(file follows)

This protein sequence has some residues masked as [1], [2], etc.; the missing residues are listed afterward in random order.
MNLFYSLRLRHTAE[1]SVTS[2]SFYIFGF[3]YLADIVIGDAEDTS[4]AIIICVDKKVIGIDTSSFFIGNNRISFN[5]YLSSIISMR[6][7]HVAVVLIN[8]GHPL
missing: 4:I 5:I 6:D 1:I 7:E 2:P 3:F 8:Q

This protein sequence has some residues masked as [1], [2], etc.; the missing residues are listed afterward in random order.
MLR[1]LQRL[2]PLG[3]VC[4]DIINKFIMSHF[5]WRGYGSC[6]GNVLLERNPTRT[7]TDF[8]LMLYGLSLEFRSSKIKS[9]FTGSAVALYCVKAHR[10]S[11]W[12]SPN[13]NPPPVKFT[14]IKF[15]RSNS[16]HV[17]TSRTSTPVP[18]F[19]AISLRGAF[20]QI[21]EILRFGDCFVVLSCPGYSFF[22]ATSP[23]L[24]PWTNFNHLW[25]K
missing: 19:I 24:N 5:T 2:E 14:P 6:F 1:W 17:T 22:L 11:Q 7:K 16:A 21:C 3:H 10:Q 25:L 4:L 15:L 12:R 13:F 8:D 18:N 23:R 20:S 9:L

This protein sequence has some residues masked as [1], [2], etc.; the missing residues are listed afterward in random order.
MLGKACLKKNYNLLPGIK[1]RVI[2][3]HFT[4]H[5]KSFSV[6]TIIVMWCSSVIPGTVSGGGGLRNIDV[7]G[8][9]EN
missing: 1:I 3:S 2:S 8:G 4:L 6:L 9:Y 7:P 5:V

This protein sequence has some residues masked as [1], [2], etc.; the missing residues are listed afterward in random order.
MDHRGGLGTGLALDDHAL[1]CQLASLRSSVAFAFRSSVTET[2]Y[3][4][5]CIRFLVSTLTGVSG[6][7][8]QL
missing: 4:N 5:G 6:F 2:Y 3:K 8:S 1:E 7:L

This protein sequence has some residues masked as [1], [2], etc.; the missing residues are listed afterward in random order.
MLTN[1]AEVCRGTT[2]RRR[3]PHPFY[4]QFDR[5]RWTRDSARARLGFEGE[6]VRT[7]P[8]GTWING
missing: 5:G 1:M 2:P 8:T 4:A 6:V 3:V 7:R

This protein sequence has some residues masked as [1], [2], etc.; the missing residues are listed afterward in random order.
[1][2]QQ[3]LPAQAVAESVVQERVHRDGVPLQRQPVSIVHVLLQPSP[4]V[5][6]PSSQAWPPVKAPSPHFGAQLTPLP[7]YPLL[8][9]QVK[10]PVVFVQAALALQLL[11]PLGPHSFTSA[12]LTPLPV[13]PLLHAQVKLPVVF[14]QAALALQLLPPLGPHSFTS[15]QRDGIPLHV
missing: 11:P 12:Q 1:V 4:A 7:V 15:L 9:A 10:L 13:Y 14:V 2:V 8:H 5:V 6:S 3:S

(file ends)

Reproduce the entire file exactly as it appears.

This protein sequence has some residues masked as [1], [2], etc.; the missing residues are listed afterward in random order.
MNLFYSLRLRHTAE[1]SVTS[2]SFYIFGF[3]YLADIVIGDAEDTS[4]AIIICVDKKVIGIDTSSFFIGNNRISFN[5]YLSSIISMR[6][7]HVAVVLIN[8]GHPL
missing: 4:I 5:I 6:D 1:I 7:E 2:P 3:F 8:Q

This protein sequence has some residues masked as [1], [2], etc.; the missing residues are listed afterward in random order.
MLR[1]LQRL[2]PLG[3]VC[4]DIINKFIMSHF[5]WRGYGSC[6]GNVLLERNPTRT[7]TDF[8]LMLYGLSLEFRSSKIKS[9]FTGSAVALYCVKAHR[10]S[11]W[12]SPN[13]NPPPVKFT[14]IKF[15]RSNS[16]HV[17]TSRTSTPVP[18]F[19]AISLRGAF[20]QI[21]EILRFGDCFVVLSCPGYSFF[22]ATSP[23]L[24]PWTNFNHLW[25]K
missing: 19:I 24:N 5:T 2:E 14:P 6:F 1:W 17:T 22:L 11:Q 7:K 16:A 21:C 3:H 10:Q 25:L 4:L 15:L 12:R 13:F 8:D 18:N 23:R 20:S 9:L

This protein sequence has some residues masked as [1], [2], etc.; the missing residues are listed afterward in random order.
MLGKACLKKNYNLLPGIK[1]RVI[2][3]HFT[4]H[5]KSFSV[6]TIIVMWCSSVIPGTVSGGGGLRNIDV[7]G[8][9]EN
missing: 1:I 3:S 2:S 8:G 4:L 6:L 9:Y 7:P 5:V

This protein sequence has some residues masked as [1], [2], etc.; the missing residues are listed afterward in random order.
MDHRGGLGTGLALDDHAL[1]CQLASLRSSVAFAFRSSVTET[2]Y[3][4][5]CIRFLVSTLTGVSG[6][7][8]QL
missing: 4:N 5:G 6:F 2:Y 3:K 8:S 1:E 7:L

This protein sequence has some residues masked as [1], [2], etc.; the missing residues are listed afterward in random order.
MLTN[1]AEVCRGTT[2]RRR[3]PHPFY[4]QFDR[5]RWTRDSARARLGFEGE[6]VRT[7]P[8]GTWING
missing: 5:G 1:M 2:P 8:T 4:A 6:V 3:V 7:R

This protein sequence has some residues masked as [1], [2], etc.; the missing residues are listed afterward in random order.
[1][2]QQ[3]LPAQAVAESVVQERVHRDGVPLQRQPVSIVHVLLQPSP[4]V[5][6]PSSQAWPPVKAPSPHFGAQLTPLP[7]YPLL[8][9]QVK[10]PVVFVQAALALQLL[11]PLGPHSFTSA[12]LTPLPV[13]PLLHAQVKLPVVF[14]QAALALQLLPPLGPHSFTS[15]QRDGIPLHV
missing: 11:P 12:Q 1:V 4:A 7:V 15:L 9:A 10:L 13:Y 14:V 2:V 8:H 5:V 6:S 3:S